Functional Programming

Dr. Dobb’s Journal this month features an article about functional programming.  I haven’t read it all, but this is the third reference at least to learning such.

Besides the news article I can’t find now, there the info below (from Microsoft) (the basic premise of the news story was this: chipmakers now say it’s up to software to continue the progress of Moore’s law.  Not quite, since that refers specifically to transistor size/cost, but the advantages of such won’t be available until programs get better at utilizing them.  And the best way to do that is a paradigm shift: functional programming.)

I haven’t yet defined functional programming; for now, go along with me (I might explain at the end).  I watched this video (the first twenty minutes, anyway — I know, I know, that’s a long time, but I think it pays off about fifteen minutes in, really) and then I was hooked, so I had to investigate other things.  (I should probably respond to a few aspects of the video abve that I agree and disagree with, check back later to see if I do.)

Turns out that F# is Microsoft’s version of ML, like C# is MS Java.

I downloaded and installed OCaml, and started learning, but I was trying to figure out a good, non-trivial demo/sample program.  If you have any good ideas, let me know.

Definition of Functional Programming

This is as good as any I’ve seen.  It’s more in-depth and historical than I would’ve been.  The summary is this: functional programming involves only “final” variables (once set, a value never changes; everything is constant [i.e. x = x+1 is as meaningless as it is to a mathematician]; functions have no side-effects, etc.)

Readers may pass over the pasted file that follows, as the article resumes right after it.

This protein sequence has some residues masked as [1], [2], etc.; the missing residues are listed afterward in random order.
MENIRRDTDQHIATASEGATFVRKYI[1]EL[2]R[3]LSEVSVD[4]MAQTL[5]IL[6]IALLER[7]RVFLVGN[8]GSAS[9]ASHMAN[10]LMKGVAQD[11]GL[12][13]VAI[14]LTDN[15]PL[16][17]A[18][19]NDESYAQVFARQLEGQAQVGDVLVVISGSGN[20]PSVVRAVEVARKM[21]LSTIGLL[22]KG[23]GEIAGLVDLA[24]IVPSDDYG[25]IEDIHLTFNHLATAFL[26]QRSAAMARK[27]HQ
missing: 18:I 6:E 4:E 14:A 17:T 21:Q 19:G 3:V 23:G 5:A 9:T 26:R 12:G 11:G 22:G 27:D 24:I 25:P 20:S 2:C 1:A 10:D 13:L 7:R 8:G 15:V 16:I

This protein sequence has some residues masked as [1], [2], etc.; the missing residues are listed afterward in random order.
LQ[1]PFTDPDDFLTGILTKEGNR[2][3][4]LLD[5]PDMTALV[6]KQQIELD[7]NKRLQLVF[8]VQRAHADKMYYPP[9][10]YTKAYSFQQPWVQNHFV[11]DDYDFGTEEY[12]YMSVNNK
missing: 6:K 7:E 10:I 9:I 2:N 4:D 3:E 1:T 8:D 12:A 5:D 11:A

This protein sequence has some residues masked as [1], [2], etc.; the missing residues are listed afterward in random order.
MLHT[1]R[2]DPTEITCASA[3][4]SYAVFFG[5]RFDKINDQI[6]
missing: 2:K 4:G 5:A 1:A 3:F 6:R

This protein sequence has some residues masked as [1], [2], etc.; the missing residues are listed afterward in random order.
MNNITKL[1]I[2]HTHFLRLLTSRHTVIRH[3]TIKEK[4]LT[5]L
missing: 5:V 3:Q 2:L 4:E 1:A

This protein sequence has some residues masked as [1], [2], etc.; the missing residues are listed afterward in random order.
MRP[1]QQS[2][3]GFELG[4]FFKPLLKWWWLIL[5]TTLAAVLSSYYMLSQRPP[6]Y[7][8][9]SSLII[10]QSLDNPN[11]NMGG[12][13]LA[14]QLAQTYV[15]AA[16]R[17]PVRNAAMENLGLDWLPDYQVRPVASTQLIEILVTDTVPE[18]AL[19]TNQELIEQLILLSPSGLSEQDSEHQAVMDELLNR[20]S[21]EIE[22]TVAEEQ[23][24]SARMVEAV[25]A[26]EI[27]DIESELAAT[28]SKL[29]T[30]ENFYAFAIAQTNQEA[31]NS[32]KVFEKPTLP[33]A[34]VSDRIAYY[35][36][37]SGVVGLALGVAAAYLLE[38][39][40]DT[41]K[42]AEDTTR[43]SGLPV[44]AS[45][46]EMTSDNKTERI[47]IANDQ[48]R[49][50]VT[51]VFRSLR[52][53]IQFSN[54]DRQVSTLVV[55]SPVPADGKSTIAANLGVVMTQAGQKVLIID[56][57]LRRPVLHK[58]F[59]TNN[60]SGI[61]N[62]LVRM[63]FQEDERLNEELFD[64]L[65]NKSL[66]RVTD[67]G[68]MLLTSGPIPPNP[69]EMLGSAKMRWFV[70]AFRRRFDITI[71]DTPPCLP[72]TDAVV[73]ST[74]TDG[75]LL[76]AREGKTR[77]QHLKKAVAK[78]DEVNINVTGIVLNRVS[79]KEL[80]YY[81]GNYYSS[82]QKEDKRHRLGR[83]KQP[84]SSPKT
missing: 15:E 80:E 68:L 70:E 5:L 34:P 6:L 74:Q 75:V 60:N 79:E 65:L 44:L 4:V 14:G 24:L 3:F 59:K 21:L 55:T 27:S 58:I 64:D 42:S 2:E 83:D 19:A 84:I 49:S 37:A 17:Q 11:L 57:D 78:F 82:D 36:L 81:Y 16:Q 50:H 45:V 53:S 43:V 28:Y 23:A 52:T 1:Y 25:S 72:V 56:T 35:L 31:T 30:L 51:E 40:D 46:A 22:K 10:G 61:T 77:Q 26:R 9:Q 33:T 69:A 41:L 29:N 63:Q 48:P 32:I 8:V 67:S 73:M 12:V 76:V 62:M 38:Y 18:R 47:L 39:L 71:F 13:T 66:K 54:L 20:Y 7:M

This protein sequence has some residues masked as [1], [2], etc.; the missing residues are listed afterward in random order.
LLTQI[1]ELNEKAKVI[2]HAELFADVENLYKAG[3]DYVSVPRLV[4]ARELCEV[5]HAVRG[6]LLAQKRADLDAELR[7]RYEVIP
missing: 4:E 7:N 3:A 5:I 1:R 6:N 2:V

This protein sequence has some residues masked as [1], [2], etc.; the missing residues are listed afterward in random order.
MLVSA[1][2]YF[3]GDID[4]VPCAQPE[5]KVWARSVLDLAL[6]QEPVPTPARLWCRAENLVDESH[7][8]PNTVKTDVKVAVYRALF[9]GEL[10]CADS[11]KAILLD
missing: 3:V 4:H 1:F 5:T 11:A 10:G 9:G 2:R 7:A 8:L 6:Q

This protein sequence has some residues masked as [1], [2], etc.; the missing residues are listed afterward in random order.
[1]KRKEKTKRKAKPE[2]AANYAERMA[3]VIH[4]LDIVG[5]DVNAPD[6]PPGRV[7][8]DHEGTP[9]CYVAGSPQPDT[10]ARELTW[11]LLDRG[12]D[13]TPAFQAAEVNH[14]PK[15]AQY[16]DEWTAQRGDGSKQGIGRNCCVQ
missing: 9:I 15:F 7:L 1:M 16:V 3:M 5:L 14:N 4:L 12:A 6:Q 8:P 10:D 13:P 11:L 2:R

Debugging is easy, algorithms are more difficult to design, but can be more efficient, and implemented more easily on a parallel architecture, and there are other benefits (see the post for details).

Secondly, I found a paper that, in the conclusion, says that functional programming provides benefits by two key aspects: higher-order functions and lazy evaluation.

I invite comments, and I will incorporate them as appropriate and respond to any interesting or significant issues raised.


2 Responses to “Functional Programming”

  1. My Functional Programming Intro « More than a Tweet Says:

    […] (that’s coming, I promise), but rather the oral history of what sparked my interest: besides F# (I still have to write my commentary on that, but I found another resource there — it’s […]

  2. Func. Prog. Lang. Ref. « More than a Tweet Says:

    […] is my “initial” list of languages (from the DDJ article mentioned previously, and friends like […]

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